It was after nine o’clock at night, and I couldn’t shake the feeling of hopelessness. No matter how hard I tried, it seemed that I wasn’t spending enough time at work – or at home – to be successful.
Of course, it wasn’t just work and home. I had gone on a retreat the previous year that had rekindled my desire to live the faith. Yet my prayer life was struggling. Despite only being in my 30’s and healthy, I was physically worn out. The financial obligations kept piling up. If Christ was at the center of my life, it sure didn’t feel like it.
Something had to give.
In looking back, I can see that my professional aspirations, drive for financial success, and relentless daily routine created the perfect storm for a gradual loss of perspective. Although my faith was real, it tended to be compartmentalized. In my zeal to succeed at work, I sometimes forgot about faithfulness.
Have you ever noticed that when we’re not exactly where God wants us to be, He still invites us back on the right path? Sometimes, it’s like a gentle tap on the shoulder. This time was more like a two-by-four upside the head.
I’ll never forget the moment of impact – when we were expecting our seventh child, my wife (oh, did I forget to mention her and the kids?) found out that our baby had some major medical problems. Our world changed in an instant.
Actually, our priorities changed. Despite the harsh circumstances, it was like the lenses of my life suddenly became clear. I prayed constantly. My marriage was more important than my career. Family and kids really mattered. Sure, we all say it. But I didn’t always act like it.
Our son David, now almost nine years old, serves as a reminder to keep my priorities in order. Through grace, and the prayers of many people, he overcame many of his challenges – thanks be to God.
Yet through the circumstances of his birth, it became evident that I couldn’t sustain a CPA firm lifestyle, a family and a faith in the way I had been attempting to do for many years. It also became clear to me that success is useless without faithfulness.
The universal vocation to holiness entails allowing our faith to permeate every aspect of life, including work.
Since then, I’ve spent a lot of time praying, thinking, reading, and discussing the topic of faith in the workplace. As the son of a former Presbyterian minister with a Ph.D. in business, the conceptual confluence of faith and work seemed natural. Living it… not so much.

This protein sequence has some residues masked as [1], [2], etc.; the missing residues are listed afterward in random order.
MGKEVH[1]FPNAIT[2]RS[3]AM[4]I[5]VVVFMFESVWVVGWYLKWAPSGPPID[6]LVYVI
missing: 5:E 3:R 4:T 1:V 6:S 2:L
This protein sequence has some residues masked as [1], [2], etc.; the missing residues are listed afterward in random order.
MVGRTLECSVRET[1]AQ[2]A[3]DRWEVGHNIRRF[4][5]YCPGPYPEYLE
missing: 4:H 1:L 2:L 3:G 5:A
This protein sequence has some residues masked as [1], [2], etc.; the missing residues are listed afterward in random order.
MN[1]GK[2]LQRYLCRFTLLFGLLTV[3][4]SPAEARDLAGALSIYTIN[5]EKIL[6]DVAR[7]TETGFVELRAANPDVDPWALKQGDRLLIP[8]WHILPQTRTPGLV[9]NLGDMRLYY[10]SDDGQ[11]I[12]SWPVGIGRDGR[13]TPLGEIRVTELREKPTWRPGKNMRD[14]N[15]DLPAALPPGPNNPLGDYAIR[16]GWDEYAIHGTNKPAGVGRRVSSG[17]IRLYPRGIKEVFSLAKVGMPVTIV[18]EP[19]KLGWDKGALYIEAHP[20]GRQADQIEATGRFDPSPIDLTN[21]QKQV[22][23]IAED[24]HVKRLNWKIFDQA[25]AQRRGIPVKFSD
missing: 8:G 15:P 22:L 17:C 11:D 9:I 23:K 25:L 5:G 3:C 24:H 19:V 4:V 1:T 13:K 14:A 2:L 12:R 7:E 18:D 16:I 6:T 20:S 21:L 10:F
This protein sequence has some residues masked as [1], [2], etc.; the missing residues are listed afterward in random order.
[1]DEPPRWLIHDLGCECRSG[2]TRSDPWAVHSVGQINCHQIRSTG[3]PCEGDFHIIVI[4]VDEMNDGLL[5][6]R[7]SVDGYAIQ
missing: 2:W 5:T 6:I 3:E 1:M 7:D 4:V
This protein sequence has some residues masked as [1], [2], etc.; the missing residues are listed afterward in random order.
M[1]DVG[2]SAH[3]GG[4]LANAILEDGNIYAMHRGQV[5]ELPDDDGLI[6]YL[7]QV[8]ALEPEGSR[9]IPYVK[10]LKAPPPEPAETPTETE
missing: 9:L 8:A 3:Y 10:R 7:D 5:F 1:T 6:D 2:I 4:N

This Lent, I would like to invite you to think about ways you can become just a little more faithful in your daily work. Not just thinking about it, living it. If you’re struggling somehow, like I was nine years ago, perhaps this is a little tap on the shoulder. Don’t wait for the two-by-four!
Here are just a few things to consider:
· Begin the day with a morning offering, a short prayer offering the entire day to the Lord
· Build time into your daily schedule for quiet time and prayer – and don’t be shy about praying for what’s going on at work
· Turn your work itself into a form of prayer by doing your absolute best – and pray about your priorities, especially when you’re busy
· Treat colleagues at work with the dignity and respect Jesus demonstrated towards even great sinners – and forgive those who hurt you
· Attend a spiritual retreat – they’re great to help discern long-term career questions
These are just the tip of the iceberg – there are countless practical ways to gain perspective and ensure that your work and your faith are harmonized. In fact, by living out our faith at work, we can become more effective in both practical and spiritual terms.
This Lent, seize the opportunity to be more faithful at work – it will help you find greater purpose, turn some of the problems you encounter into real opportunities, and most importantly, bring you closer to our Lord and Savior. Let’s pray for one another!
Note: With gratitude to Catholic News Agency for publishing this post in March 2012.